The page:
Lord Higgins: Presumably there is some point of principle as to what rate of interest is charged. If it is the same as the normal interest paid by the Revenue— which has always been absolutely miserable—at least can the Minister clarify whether the interest paid on overpayments will be less than the interest charged on underpayments?

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Lord McIntosh of Haringey: I shall have to write to the noble Lord, Lord Higgins, on that matter.

On Question, amendment agreed to.

4 p.m.

Lord Freeman moved Amendment No. 173:

    Page 19, line 13, at end insert—

"( ) Where it appears to a person or persons in receipt of an award of tax credit that there is likely to be an overpayment of tax credit for a tax year (or part of a tax year), they may serve a notice on the Board at any time during that tax year after the expiry of the first six months specifying, or estimating, the amount of their income for the tax year in the prescribed manner, in which case no overpayment shall arise in respect of the first six months of the tax year, but the Board may decide that any overpayment arising in respect of the rest of the tax year shall be repaid to them."

The noble Lord said: This is a probing amendment which contains some novel ideas. We are dealing with a certain category of overpayment and I am asking the Minister to think about the principles underlying this amendment. It has been drafted by the Low Incomes Tax Reform Group and addresses the particular problems of low income workers who qualify for tax credit but whose income rises above the tax threshold during the course of the tax year. In those circumstances, the amount above the threshold is repayable. If the board is not told immediately—and that could be for reasons of either ignorance, innocence or inability to calculate the higher and current rate of income of the claimant—then the adjustment is made in the next tax year.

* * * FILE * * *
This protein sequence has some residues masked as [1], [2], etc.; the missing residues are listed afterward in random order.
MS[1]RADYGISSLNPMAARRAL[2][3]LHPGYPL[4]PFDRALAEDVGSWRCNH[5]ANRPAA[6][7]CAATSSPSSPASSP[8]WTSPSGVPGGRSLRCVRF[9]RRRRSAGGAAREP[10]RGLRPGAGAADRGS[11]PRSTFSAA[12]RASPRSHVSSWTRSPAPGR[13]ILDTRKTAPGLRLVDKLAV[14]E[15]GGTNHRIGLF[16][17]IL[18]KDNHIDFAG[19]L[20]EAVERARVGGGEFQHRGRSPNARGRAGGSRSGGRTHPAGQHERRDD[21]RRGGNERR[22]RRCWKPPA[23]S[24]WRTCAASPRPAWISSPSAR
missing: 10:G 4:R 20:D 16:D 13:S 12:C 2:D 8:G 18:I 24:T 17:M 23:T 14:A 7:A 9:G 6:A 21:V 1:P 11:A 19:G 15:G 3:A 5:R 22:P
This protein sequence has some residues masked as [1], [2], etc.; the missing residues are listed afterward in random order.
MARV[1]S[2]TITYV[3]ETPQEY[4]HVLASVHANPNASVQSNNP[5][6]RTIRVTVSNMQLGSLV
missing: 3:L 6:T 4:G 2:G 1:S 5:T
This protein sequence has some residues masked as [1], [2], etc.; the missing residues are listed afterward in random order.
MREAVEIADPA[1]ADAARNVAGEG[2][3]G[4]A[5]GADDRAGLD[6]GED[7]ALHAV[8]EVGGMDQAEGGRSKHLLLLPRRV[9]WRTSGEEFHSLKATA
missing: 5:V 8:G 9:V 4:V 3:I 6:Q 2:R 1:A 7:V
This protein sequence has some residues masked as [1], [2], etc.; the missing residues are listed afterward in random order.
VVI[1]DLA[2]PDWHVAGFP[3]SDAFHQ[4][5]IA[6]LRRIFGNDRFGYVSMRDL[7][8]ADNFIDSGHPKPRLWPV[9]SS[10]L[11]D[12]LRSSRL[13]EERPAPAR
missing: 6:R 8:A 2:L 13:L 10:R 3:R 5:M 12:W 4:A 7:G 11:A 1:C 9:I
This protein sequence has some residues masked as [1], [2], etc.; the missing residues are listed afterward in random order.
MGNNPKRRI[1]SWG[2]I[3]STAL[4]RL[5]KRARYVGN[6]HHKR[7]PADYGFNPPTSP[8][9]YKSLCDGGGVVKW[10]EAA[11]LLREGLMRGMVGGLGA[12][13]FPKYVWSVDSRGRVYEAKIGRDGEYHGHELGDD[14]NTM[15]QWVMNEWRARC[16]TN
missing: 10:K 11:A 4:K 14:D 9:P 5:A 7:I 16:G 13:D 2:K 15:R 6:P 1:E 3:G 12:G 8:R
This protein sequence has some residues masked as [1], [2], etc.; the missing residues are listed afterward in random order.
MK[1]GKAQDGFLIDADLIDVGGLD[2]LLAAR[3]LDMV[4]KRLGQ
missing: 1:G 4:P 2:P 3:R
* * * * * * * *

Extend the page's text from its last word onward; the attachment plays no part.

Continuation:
The basic anomaly is that the tax credit is calculated on the basis of the preceding year's tax income, but when the current year's tax income has been calculated for qualifying income an adjustment may or may not have to be made.

The problem is that for certain categories of very low income taxpayers the money may well be gone by the time the overpayment above the threshold has to be made. That in itself can cause hardship. I quite accept that the drafting of the amendment does not specify precisely the amount above the £2,500 threshold which, as the Minister explained, is already ignored when an overpayment calculation is made, but my intention is that it should be very modest in terms of an overpayment—for example, a few hundred pounds.

The amendment suggests, therefore, that if the claimant takes action in the middle of the current tax year—and I am suggesting at a very precise moment in the middle of the tax year—and states, "My income has gone up and I need the board"—the Inland Revenue—"to recalculate the tax credit", the tax credit overpayment can be recovered, either as a lump sum or during the course of the remaining part of the tax year. That would be of advantage to the Inland Revenue because the position of the claimant becomes more current. It would also be to the advantage of the claimant because the claimant would be making his or her position more current much more quickly.

The amendment proposes that the anomaly is stopped earlier, the tax credit is reduced and, in return, the overpayment for the first part of the year is

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foregone. I stress that this should be a fairly modest sum so that the incentive to become current is not disproportionate to the burden for the Treasury.

I conclude by pointing out that income may vary, and vary constantly, for some people, particularly the self-employed on very low incomes who qualify for tax credit. This may push them into a position during the course of the current year where they face a significant, for them, repayment to the Inland Revenue. The amendment seeks to introduce a mechanism, which needs to be fine-tuned, to correct the anomaly much earlier on—partly at the expense of the Inland Revenue and partly to ensure that the individual outgoings are properly matched by the resources available. I beg to move.